The Misinformed Controversy Behind Beyoncé’s Formation
Beyoncé released her new single Formation on February 6th, and heads were spinning. This uproar was then followed by her Super Bowl 50 performance, in which her backup dancers dressed similarly to the Black Panthers, and she was dressed in a bullet jacket reminiscent of a 1993 halftime performance from Michael Jackson.
As a minority female who’s not black, this controversy for me was… confusing. It took a lot of ridiculous articles and some simply arbitrary statements to finally understand why some were enraged – Beyoncé did something different. GASP!
God forbid an artist push the boundaries! After all, how did we as a society react to Macklemore’s 2012 hit Same Love, featuring pro-LGBT acceptance lyrics? Oh, wait, I can’t find a single reputable article claiming that his song was in any way offensive.
Well how about that time that one artist showed an egregious amount of skin? Or that one time that one artist objectified women in order to sell their music and merchandise? Or even that one time that one artist objectified men for the same reason?
Artists, whether they be musicians or some other type of artist, are inherently controversial. That just happens to be the nature of artistic expression. However, to say that Beyoncé’s Formation falls into the same category of controversy as any other previously stated example is just ridiculous. She wrote a song expressing her pride in her race. Since when is that a bad thing?
This isn’t even to mention her Super Bowl 50 performance, which I personally loved. I’ve actually watched it on repeat alone in my bedroom more times than I’m proud to admit, and never once have I thought “gee, this really isn’t okay.”
Black pride and female empowerment are beautiful virtues to be celebrated, not belittled. Beyoncé’s unapologetic performances in both Formation and Super Bowl 50 were unique for her because she, in her long standing career, hadn’t yet embraced those virtues as much as she did that weekend. While Beyoncé does have a collection of female pride songs, such as Run the World (Girls) and Diva, the combination of racial and gender pride had yet to be addressed in her work.
Personally, I also really love Formation. While I’m not black, and thus cannot so much as attempt to empathize with the hardships that black people face, especially in America, I can sympathize on some level with discrimination. In my own life I have been discriminated both for being Hispanic and being a female. That’s not to say that my past struggles are at all comparable, because they aren’t. But as a minority female especially, I appreciate any song celebrating diversity and female empowerment, especially when expressed through a Goddess such as Beyoncé.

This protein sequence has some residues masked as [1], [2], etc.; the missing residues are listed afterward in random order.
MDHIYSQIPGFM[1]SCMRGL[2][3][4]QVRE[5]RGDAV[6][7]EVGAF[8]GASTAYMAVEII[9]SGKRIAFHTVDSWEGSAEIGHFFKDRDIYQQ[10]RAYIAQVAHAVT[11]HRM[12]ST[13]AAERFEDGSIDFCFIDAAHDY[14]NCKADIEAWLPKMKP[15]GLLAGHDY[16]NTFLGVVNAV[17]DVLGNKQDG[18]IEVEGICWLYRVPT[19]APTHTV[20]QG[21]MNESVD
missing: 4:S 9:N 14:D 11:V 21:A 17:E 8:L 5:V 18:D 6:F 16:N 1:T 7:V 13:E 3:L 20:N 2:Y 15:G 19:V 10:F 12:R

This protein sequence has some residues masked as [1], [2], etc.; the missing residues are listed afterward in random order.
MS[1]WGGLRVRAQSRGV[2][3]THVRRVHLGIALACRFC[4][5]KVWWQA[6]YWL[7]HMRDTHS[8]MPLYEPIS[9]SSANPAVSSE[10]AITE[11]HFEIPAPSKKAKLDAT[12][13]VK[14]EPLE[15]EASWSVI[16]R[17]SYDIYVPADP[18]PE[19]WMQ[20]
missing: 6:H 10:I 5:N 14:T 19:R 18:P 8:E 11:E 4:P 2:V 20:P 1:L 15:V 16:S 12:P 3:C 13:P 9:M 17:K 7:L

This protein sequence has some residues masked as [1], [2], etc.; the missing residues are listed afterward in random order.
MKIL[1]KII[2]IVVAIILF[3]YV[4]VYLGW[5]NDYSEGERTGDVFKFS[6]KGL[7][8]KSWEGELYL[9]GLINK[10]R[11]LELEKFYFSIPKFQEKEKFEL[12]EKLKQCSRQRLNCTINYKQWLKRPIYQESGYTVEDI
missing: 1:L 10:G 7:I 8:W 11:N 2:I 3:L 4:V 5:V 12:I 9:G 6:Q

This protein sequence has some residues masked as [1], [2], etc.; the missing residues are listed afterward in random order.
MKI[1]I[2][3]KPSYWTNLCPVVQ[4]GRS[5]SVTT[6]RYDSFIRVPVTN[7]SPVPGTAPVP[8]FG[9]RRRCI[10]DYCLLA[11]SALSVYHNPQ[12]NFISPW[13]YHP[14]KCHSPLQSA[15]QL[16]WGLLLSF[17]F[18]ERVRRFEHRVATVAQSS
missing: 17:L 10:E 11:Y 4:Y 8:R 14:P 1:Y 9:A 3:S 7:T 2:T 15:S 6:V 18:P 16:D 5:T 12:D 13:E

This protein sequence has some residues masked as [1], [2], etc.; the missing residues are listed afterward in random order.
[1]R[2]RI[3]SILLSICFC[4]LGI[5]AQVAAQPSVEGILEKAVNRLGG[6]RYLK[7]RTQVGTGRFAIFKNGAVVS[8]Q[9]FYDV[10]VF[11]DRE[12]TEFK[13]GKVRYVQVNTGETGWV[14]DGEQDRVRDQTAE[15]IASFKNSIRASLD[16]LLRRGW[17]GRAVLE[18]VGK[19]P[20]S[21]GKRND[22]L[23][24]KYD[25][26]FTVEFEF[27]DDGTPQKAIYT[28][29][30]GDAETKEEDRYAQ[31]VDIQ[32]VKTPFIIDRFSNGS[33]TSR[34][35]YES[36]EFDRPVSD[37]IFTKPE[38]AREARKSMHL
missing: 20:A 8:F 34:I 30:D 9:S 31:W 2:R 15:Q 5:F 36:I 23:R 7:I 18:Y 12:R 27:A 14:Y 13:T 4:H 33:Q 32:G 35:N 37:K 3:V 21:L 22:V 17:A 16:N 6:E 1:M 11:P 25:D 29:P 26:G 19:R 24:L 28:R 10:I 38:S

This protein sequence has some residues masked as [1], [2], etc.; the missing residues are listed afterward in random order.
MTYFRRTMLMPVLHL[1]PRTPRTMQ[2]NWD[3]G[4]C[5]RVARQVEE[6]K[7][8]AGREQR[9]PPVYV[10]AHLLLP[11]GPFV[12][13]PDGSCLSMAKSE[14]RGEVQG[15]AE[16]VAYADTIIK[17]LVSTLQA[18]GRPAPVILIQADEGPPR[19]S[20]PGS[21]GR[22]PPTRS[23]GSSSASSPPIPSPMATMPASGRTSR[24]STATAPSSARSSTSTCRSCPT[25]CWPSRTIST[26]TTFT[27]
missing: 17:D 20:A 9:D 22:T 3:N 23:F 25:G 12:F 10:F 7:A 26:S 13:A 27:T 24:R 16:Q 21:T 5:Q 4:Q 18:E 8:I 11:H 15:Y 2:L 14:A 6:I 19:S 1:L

The point of artistic expression, whether it be through music, film, writing, dance, or any other form, is to evoke a message. However, that message is often up to the interpreter, meaning you’ll take from it what you will. This same rule can be applied to the lyrics, imagery, and dancing in Beyoncé’s Formation. If you choose to interpret her lyrics as racist, that’s on you, the listener or viewer.
If the artist clearly states that their intent was not to discriminate or belittle one race in favor of another, it can rightfully be assumed that their intent was for their audience to do the same and not find racism in the art. While unintentional racism does exist, and is problematic, I strongly believe that it is not present in any work Beyoncé has ever done, including Formation and her Super Bowl 50 performance. But, I am just one interpreter – what you take from Formation is up to you.
So here’s to all of the people who find solace in Formation – slay, okay! If that’s not you, that’s fine, Beyoncé has a whole repertoire dating back to her work with Destiny’s Child in 1997, so I encourage you to find a piece of hers you will enjoy. This one may have just not been for you…
Amanda Owens is a Sociology major in her Junior year of her undergraduate degree at Greensboro College, and regularly contributes to the Collegian. You can contact her at Amanda.Owens@greensboro.edu if you have any questions about this article.